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Last weekend I saw Particle Fever, a movie about the Large Hadron Collider and the scientists who built it in their quest to resolve one of the greatest outstanding mysteries in physics. It’s easily among the most enthralling science documentaries I’ve ever seen, so if you get the chance, see it!

The LHC was built to fill in the last missing piece of the Standard Model, the wildly successful theory that’s guided particle physicists for decades, but that fails to explain why some subatomic particles have mass. In 1964, British physicist Peter Higgs theorized the existence of an invisible field that fills space like molasses and exerts a drag on particles passing through it, which is what we perceive as mass. The Higgs boson is the smallest unit of this field, and finding it at last was the purpose of the LHC.

Built beneath CERN in Geneva, the LHC is a vast (27 kilometers!) ring lined with superconducting magnets that accelerate two beams of protons to 99.999…% of the speed of light, steering them to collide at four points around the ring where four gigantic detectors, ATLAS, CMS, LHCb and ALICE, record the results. With higher energies than any other particle accelerator on the planet, it can recreate conditions that prevailed just after the Big Bang, probing physics at scales we’ve never been able to attain before.

The LHC itself is a thing of beauty, the biggest and most complex machine ever built by human beings. (The ATLAS detector alone is a five-story behemoth of hand-soldered electronics.) Running it takes the combined effort of over 10,000 scientists from a hundred countries, including – as one interviewee points out – scientists from countries that are mortal enemies, like India and Pakistan, or Israel and Iran, but here collaborating peacefully in the cause of pure science.

The film focuses on a few main characters divided among two main camps, the theorists and the experimentalists. Among the former are the laid-back David Kaplan and the intense Nima Arkani-Hamed from the Institute for Advanced Study in Princeton (who cheerfully play ping-pong while debating the nature of the universe, in one of the best scenes), while the experimentalists are represented by Monica Dunford, an endearingly geeky American postdoc, and Fabiola Gianotti, the head of the team overseeing the ATLAS detector. (Among its many virtues, the film is attentive to the contributions of women in a male-dominated field; it even passes the Bechdel test.)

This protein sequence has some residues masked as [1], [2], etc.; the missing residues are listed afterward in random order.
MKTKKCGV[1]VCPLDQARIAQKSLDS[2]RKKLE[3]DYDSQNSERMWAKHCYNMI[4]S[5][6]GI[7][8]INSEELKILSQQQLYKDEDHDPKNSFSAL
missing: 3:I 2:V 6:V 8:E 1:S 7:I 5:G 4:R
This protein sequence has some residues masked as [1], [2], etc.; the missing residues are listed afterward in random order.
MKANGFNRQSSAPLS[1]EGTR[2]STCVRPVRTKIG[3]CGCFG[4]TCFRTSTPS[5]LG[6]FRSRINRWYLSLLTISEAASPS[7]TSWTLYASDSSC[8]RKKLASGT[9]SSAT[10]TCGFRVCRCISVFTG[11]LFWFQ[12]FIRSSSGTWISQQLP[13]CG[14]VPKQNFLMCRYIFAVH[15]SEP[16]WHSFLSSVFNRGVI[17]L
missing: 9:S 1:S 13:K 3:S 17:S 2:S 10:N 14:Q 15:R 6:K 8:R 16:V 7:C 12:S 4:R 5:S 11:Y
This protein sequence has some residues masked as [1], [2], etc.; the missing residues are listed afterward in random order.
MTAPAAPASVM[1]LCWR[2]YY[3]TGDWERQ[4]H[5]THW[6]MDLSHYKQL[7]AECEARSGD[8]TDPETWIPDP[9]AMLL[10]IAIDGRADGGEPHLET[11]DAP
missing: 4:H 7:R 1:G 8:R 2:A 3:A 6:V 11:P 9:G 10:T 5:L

It also chronicles the stumbles along the way, like the crackpot lawsuits which sought to shut down the collider lest it produce a black hole that would swallow the Earth. More seriously, there was a disastrous setback just a few days after the LHC was first switched on: a tank of liquid helium ruptured and damaged one of its giant superconducting magnets, requiring months of arduous repairs.

Rare for a science documentary, the film injects a real, heart-in-your-throat suspense into these proceedings, especially near the end as the Higgs hunt approaches fruition. When the filmmakers interview elderly scientists who’ve spent decades developing the theories that could finally be tested at the LHC, it’s not hard to grasp what’s at stake.

Among other questions the collider was built to explore is why the universe’s physical constants, like the strength of gravity, have the values they do. One group of physicists favors a theory called supersymmetry, a mathematically elegant way of uniting the fundamental particles with heavier “superpartners” that have yet to be seen. Other physicists favor multiverse theories, in which our universe is part of a much vaster supercosmos that gives rise to baby universes like bubbles in foam, all of them varying randomly from each other. Under this theory, the physical constants we observe are just the values that happened to prevail in our region of space.

As it turns out, the mass of the Higgs boson can decide between these possibilities. A lighter Higgs, around 115 gigaelectronvolts, would favor supersymmetric theories; a heavier Higgs, around 140 GeV, is associated with theories that include a multiverse. I knew the Higgs had been found but didn’t remember its mass, so I was genuinely on the edge of my seat as we see the giant press conference where the LHC’s findings were announced. I won’t give any spoilers; but when we see Peter Higgs sitting in the audience, listening to proof of the idea he proposed 50 years ago and removing his glasses to wipe away a tear, it was impossible not to get choked up.

Despite its esoteric subject, Particle Fever is clear and accessible throughout. The graphics and animations are wonderful: a physicist walks across a field, with equations swirling around his head, and the world falls away around him into the vast void of space. Another brings her hands sharply together to show how the collider works, and we see two sketched blueprints of automobiles colliding, sending gears and wheels spraying outward. It conveys, probably better than any other documentary I’ve seen, the thrill of discovery and the elegance and beauty of physical law that inspires people to dedicate their lives to science. And it gives me hope that the human species is still capable of a feat like this, that so many people and nations could come together to build a vast experiment like the LHC, purely for the sake of knowledge.

Image: The ATLAS detector of the LHC, via CERN

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DAYLIGHT ATHEISM Adam Lee is an atheist author and speaker from New York City. His previously published books include "Daylight Atheism," "Meta: On God, the Big Questions, and the Just City," and most...